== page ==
Here’s a question – what’s the deal with Kopi Luwak? Such as other premium and famous coffees (Blue Mountain Coffee or Panama Geisha Coffee) , you’ve heard of it, you know it’s expensive and you’re aware of its reputation, but really…what’s it all about?
Well, Kopi Luwak first hit the headlines for being the most expensive coffee in the world. Then for being one of the strangest in terms of production methods, then having been rated as one of the best. Since then, there’s been much controversy surrounding its production and variations in quality from one manufacturer to the next. So in order to clear up the controversy and confusion, we’ve decided to put answers to some of the most important questions surrounding Kopi Luwak.
First up, for a high-quality cup of Kopi Luwak in a reputable coffee shop, you can expect to pay anything from £15 up to £100. A bag of beans could set you back anything from £50 to £500. It all depends on the origins of the beans, production methods, how rare the beans in question are and so on. In any case, it’s expensive – anything you come across on the cheap probably isn’t the real deal.
The translation of Kopi Luwak is quite simple – Kopi is the word for coffee in Indonesian, while Luwak is the palm civet cat that’s central to the production of Kopi Luwak.
Here’s where things get really interesting. First of all, the finest coffee berries in the world are eaten by the palm civet cats as a natural part of their diet. However, during the digestion process, the coffee bean itself is not digested. Instead, it passes directly through the cat, is expelled in the cats’ faeces and remains undamaged. It is then that the beans that have passed through the cats’ digestive systems are picked and further processed by the producers of Kopi Luwak coffee.
In a word, yes. Far from just a gimmick, Kopi Luwak is unique because of the way in which the beans are exposed to a unique fermentation process while travelling through the cats. Though the beans are not digested, the digestive system of the cats has an effect on the beans which gives them an incredibly rich and 100% unique flavour. It is a process and effect that cannot be synthetically replicated – hence the uniqueness of Kopi Luwak.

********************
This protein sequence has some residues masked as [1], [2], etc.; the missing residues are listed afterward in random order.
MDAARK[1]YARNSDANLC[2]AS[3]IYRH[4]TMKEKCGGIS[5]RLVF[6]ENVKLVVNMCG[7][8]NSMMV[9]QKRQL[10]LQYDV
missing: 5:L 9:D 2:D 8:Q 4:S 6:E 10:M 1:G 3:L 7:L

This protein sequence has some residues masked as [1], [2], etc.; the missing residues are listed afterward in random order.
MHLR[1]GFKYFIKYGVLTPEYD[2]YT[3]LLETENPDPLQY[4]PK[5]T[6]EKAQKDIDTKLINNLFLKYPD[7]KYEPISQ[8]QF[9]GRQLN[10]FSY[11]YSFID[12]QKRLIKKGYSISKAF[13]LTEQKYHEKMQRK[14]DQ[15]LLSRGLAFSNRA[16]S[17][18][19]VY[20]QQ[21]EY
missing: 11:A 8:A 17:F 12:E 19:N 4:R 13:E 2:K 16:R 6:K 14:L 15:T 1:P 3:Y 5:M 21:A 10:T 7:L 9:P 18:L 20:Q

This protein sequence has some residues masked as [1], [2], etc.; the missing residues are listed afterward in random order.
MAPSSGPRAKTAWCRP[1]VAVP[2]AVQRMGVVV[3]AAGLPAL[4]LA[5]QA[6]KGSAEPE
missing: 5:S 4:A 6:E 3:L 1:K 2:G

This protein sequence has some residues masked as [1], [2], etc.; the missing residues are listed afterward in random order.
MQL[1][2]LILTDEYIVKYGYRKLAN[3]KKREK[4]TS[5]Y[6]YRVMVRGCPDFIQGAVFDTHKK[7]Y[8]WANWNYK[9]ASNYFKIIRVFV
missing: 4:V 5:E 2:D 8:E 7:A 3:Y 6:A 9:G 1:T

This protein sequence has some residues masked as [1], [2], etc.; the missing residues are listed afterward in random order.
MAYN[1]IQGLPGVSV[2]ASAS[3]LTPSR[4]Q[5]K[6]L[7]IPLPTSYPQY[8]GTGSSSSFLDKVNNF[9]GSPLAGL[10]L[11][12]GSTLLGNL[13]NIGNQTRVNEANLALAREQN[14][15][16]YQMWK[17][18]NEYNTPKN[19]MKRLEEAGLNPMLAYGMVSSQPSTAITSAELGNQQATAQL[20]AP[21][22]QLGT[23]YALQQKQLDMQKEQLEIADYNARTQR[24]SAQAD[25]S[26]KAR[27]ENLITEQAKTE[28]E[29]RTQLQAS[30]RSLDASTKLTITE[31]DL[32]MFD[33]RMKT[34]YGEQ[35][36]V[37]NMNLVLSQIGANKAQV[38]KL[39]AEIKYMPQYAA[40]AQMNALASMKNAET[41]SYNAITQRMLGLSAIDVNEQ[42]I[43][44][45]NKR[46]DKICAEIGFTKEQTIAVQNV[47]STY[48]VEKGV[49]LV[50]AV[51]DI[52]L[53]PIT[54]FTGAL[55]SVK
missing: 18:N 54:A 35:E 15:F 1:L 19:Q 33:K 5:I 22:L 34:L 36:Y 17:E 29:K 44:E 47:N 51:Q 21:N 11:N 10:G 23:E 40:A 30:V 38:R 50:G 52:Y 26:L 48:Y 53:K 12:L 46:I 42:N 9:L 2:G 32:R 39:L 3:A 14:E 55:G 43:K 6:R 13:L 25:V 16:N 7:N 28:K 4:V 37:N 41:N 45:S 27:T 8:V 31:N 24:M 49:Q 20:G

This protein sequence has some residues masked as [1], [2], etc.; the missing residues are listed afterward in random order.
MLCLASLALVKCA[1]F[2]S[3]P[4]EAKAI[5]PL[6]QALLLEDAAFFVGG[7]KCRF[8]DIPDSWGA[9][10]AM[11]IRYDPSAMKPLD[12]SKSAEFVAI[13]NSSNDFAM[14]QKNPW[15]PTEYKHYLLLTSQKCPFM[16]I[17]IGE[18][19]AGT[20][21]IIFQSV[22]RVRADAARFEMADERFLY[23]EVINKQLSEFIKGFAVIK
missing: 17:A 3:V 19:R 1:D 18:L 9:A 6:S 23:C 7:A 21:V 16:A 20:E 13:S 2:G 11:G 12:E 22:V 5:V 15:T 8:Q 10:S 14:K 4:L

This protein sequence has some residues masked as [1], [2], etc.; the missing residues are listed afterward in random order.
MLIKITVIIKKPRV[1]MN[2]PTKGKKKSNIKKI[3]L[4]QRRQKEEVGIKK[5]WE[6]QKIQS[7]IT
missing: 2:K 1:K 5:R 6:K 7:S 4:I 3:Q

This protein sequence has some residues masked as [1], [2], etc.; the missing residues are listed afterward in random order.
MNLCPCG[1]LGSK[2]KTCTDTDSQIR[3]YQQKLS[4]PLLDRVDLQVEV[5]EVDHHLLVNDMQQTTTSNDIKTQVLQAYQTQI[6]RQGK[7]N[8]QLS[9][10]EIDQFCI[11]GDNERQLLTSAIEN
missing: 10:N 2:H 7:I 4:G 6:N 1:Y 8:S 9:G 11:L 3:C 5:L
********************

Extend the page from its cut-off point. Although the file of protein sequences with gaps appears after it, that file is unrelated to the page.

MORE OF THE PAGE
Kopi Luwak is the most expensive coffee in the world due to its quality and rarity. Along with being simply outstanding in flavour, the coffee is produced in incredibly small batches each year. In fact, some years the civets are only able to collectively produce around 500kg in an entire year. This is why the price is not only high, but also varies significantly from one year to the next.
Not really, as while the process the beans pass through may sound a little odd, they’re subsequently cleaned, processed and prepared in a manner that’s 100% hygienic. So when Kopi Luwak beans are sold-on for use, they’re as clean and safe as any other coffee beans out there.
Kopi Luwak became controversial due to a small contingency of producers looking to exploit its high price at the expense of the palm civet cats. Rather than allowing nature to take its course in a few select regions where the cats are native, animals in captivity were forced to produce Kopi Luwak coffee in an entirely unnatural manner. The cats were often kept in hideous conditions and force-fed dangerous (or even deadly) quantities of coffee berries, in order to produce as much Kopi Luwak as possible. The global coffee community in general condemns this inhuman production process and advises against buying Kopi Luwak from any seller that cannot trace the product back to ethical origins. Once again, when Kopi Luwak is sold for suspiciously low prices, it’s important to question where it actually came from.
Absolutely, and you really can’t call yourself a true coffee connoisseur until you have tried it. The flavour itself is so much smoother and less bitter than regular coffee, plus Kopi Luwak has a comparatively low caffeine content. It has a distinctly earthy and rich flavour profile, though the exact taste tends to differ quite significantly from one batch to the next. Plus this is one coffee you’re unlikely to see make it to the blackboard at your local coffee shop, so if you’re out to give it a try yourself, you’ll have to sniff out a batch of the best (and most ethical) Kopi Luwak beans on the market and make with the brewing at home.
Sign up to be the first to know about Hayman’s new releases and more!